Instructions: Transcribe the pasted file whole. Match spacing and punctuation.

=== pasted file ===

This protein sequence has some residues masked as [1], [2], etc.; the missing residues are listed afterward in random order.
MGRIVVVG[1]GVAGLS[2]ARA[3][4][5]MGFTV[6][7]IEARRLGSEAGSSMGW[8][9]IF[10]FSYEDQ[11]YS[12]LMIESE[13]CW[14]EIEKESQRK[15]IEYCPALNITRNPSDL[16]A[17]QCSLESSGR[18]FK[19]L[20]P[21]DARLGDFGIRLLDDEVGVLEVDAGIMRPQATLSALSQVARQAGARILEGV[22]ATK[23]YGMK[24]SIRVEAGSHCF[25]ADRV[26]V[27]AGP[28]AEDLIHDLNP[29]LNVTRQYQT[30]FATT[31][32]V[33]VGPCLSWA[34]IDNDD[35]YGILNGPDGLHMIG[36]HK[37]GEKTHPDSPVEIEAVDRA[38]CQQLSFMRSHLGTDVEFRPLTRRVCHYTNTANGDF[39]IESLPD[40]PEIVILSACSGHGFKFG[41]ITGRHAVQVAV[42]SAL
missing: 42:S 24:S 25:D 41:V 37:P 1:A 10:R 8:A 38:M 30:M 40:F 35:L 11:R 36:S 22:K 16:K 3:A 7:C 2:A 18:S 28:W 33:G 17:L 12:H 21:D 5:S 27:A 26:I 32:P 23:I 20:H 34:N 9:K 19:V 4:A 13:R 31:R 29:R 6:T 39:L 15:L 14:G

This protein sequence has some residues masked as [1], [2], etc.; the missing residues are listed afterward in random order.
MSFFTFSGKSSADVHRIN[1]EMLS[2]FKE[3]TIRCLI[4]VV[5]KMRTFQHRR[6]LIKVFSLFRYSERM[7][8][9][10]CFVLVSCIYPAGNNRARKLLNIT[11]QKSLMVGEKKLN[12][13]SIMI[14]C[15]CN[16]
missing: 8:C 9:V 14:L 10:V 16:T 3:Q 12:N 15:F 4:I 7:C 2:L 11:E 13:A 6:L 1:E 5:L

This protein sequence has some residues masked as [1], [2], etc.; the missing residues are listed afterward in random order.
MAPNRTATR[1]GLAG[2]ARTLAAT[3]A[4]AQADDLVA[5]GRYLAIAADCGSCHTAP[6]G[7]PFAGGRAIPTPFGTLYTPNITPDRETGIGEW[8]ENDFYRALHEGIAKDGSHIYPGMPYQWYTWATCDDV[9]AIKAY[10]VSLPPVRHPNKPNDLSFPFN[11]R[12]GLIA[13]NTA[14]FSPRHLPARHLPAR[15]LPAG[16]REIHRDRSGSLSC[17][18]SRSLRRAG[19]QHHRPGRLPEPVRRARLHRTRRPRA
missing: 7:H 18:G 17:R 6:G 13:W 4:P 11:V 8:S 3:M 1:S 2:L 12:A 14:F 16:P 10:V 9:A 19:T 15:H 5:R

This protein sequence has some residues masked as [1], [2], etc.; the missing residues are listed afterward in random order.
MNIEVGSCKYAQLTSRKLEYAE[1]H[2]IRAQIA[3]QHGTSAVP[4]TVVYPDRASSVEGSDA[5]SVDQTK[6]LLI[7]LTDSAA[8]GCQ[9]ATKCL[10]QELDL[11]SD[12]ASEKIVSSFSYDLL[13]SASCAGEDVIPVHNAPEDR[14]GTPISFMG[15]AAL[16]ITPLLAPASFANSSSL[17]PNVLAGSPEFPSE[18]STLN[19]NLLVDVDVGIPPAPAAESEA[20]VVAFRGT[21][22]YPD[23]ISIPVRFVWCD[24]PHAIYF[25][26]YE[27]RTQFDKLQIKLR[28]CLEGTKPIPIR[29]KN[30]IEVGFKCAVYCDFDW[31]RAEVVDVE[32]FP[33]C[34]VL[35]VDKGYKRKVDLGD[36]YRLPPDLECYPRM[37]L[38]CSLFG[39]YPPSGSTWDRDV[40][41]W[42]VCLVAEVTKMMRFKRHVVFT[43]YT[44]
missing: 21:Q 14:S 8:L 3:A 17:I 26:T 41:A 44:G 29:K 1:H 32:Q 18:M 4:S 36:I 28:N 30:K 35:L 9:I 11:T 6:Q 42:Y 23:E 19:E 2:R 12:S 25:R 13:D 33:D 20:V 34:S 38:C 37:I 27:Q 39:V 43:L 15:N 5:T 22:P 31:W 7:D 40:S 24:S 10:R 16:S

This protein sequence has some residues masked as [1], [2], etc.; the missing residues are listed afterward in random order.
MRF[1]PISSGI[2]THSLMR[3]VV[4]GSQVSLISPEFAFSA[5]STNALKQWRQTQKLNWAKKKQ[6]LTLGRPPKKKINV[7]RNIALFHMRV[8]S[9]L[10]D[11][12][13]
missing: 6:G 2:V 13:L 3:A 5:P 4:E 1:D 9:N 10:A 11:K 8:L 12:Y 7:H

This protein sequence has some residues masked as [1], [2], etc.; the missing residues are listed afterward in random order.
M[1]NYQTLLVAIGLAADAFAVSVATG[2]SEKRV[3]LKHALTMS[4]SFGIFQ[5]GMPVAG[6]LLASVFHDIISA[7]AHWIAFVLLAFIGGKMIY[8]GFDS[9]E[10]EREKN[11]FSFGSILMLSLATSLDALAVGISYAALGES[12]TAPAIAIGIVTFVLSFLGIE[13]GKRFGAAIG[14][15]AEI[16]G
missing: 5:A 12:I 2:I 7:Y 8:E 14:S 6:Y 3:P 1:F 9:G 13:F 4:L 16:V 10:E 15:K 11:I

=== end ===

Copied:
This protein sequence has some residues masked as [1], [2], etc.; the missing residues are listed afterward in random order.
MGRIVVVG[1]GVAGLS[2]ARA[3][4][5]MGFTV[6][7]IEARRLGSEAGSSMGW[8][9]IF[10]FSYEDQ[11]YS[12]LMIESE[13]CW[14]EIEKESQRK[15]IEYCPALNITRNPSDL[16]A[17]QCSLESSGR[18]FK[19]L[20]P[21]DARLGDFGIRLLDDEVGVLEVDAGIMRPQATLSALSQVARQAGARILEGV[22]ATK[23]YGMK[24]SIRVEAGSHCF[25]ADRV[26]V[27]AGP[28]AEDLIHDLNP[29]LNVTRQYQT[30]FATT[31][32]V[33]VGPCLSWA[34]IDNDD[35]YGILNGPDGLHMIG[36]HK[37]GEKTHPDSPVEIEAVDRA[38]CQQLSFMRSHLGTDVEFRPLTRRVCHYTNTANGDF[39]IESLPD[40]PEIVILSACSGHGFKFG[41]ITGRHAVQVAV[42]SAL
missing: 42:S 24:S 25:D 41:V 37:P 1:A 10:R 8:A 38:M 30:M 40:F 35:L 11:R 36:S 22:K 16:K 3:A 7:C 2:A 18:S 28:W 33:G 17:L 12:H 21:D 5:S 27:A 26:I 32:P 23:I 20:H 34:N 9:K 19:V 4:A 13:R 31:R 29:R 6:T 39:L 15:L 14:G

This protein sequence has some residues masked as [1], [2], etc.; the missing residues are listed afterward in random order.
MSFFTFSGKSSADVHRIN[1]EMLS[2]FKE[3]TIRCLI[4]VV[5]KMRTFQHRR[6]LIKVFSLFRYSERM[7][8][9][10]CFVLVSCIYPAGNNRARKLLNIT[11]QKSLMVGEKKLN[12][13]SIMI[14]C[15]CN[16]
missing: 8:C 9:V 14:L 10:V 16:T 3:Q 12:N 15:F 4:I 7:C 2:L 11:E 13:A 6:L 1:E 5:L

This protein sequence has some residues masked as [1], [2], etc.; the missing residues are listed afterward in random order.
MAPNRTATR[1]GLAG[2]ARTLAAT[3]A[4]AQADDLVA[5]GRYLAIAADCGSCHTAP[6]G[7]PFAGGRAIPTPFGTLYTPNITPDRETGIGEW[8]ENDFYRALHEGIAKDGSHIYPGMPYQWYTWATCDDV[9]AIKAY[10]VSLPPVRHPNKPNDLSFPFN[11]R[12]GLIA[13]NTA[14]FSPRHLPARHLPAR[15]LPAG[16]REIHRDRSGSLSC[17][18]SRSLRRAG[19]QHHRPGRLPEPVRRARLHRTRRPRA
missing: 7:H 18:G 17:R 6:G 13:W 4:P 11:V 8:S 3:M 1:S 2:L 12:A 14:F 16:P 10:V 9:A 19:T 15:H 5:R

This protein sequence has some residues masked as [1], [2], etc.; the missing residues are listed afterward in random order.
MNIEVGSCKYAQLTSRKLEYAE[1]H[2]IRAQIA[3]QHGTSAVP[4]TVVYPDRASSVEGSDA[5]SVDQTK[6]LLI[7]LTDSAA[8]GCQ[9]ATKCL[10]QELDL[11]SD[12]ASEKIVSSFSYDLL[13]SASCAGEDVIPVHNAPEDR[14]GTPISFMG[15]AAL[16]ITPLLAPASFANSSSL[17]PNVLAGSPEFPSE[18]STLN[19]NLLVDVDVGIPPAPAAESEA[20]VVAFRGT[21][22]YPD[23]ISIPVRFVWCD[24]PHAIYF[25][26]YE[27]RTQFDKLQIKLR[28]CLEGTKPIPIR[29]KN[30]IEVGFKCAVYCDFDW[31]RAEVVDVE[32]FP[33]C[34]VL[35]VDKGYKRKVDLGD[36]YRLPPDLECYPRM[37]L[38]CSLFG[39]YPPSGSTWDRDV[40][41]W[42]VCLVAEVTKMMRFKRHVVFT[43]YT[44]
missing: 21:Q 14:S 8:L 3:A 17:I 26:T 41:A 44:G 29:K 1:H 32:Q 18:M 4:S 36:I 28:N 30:K 35:L 9:I 11:T 6:Q 42:Y 23:E 19:E 2:R 12:S 25:R 13:D 33:D 20:V 34:S 38:C 37:I 27:Q 39:V 43:L 15:N 5:T 22:P 31:W 7:D 40:S 24:S 10:R 16:S

This protein sequence has some residues masked as [1], [2], etc.; the missing residues are listed afterward in random order.
MRF[1]PISSGI[2]THSLMR[3]VV[4]GSQVSLISPEFAFSA[5]STNALKQWRQTQKLNWAKKKQ[6]LTLGRPPKKKINV[7]RNIALFHMRV[8]S[9]L[10]D[11][12][13]
missing: 6:G 2:V 13:L 3:A 5:P 4:E 1:D 9:N 10:A 11:K 8:L 12:Y 7:H

This protein sequence has some residues masked as [1], [2], etc.; the missing residues are listed afterward in random order.
M[1]NYQTLLVAIGLAADAFAVSVATG[2]SEKRV[3]LKHALTMS[4]SFGIFQ[5]GMPVAG[6]LLASVFHDIISA[7]AHWIAFVLLAFIGGKMIY[8]GFDS[9]E[10]EREKN[11]FSFGSILMLSLATSLDALAVGISYAALGES[12]TAPAIAIGIVTFVLSFLGIE[13]GKRFGAAIG[14][15]AEI[16]G
missing: 5:A 12:I 2:I 7:Y 8:E 14:S 6:Y 3:P 1:F 9:G 13:F 4:L 16:V 10:E 15:K 11:I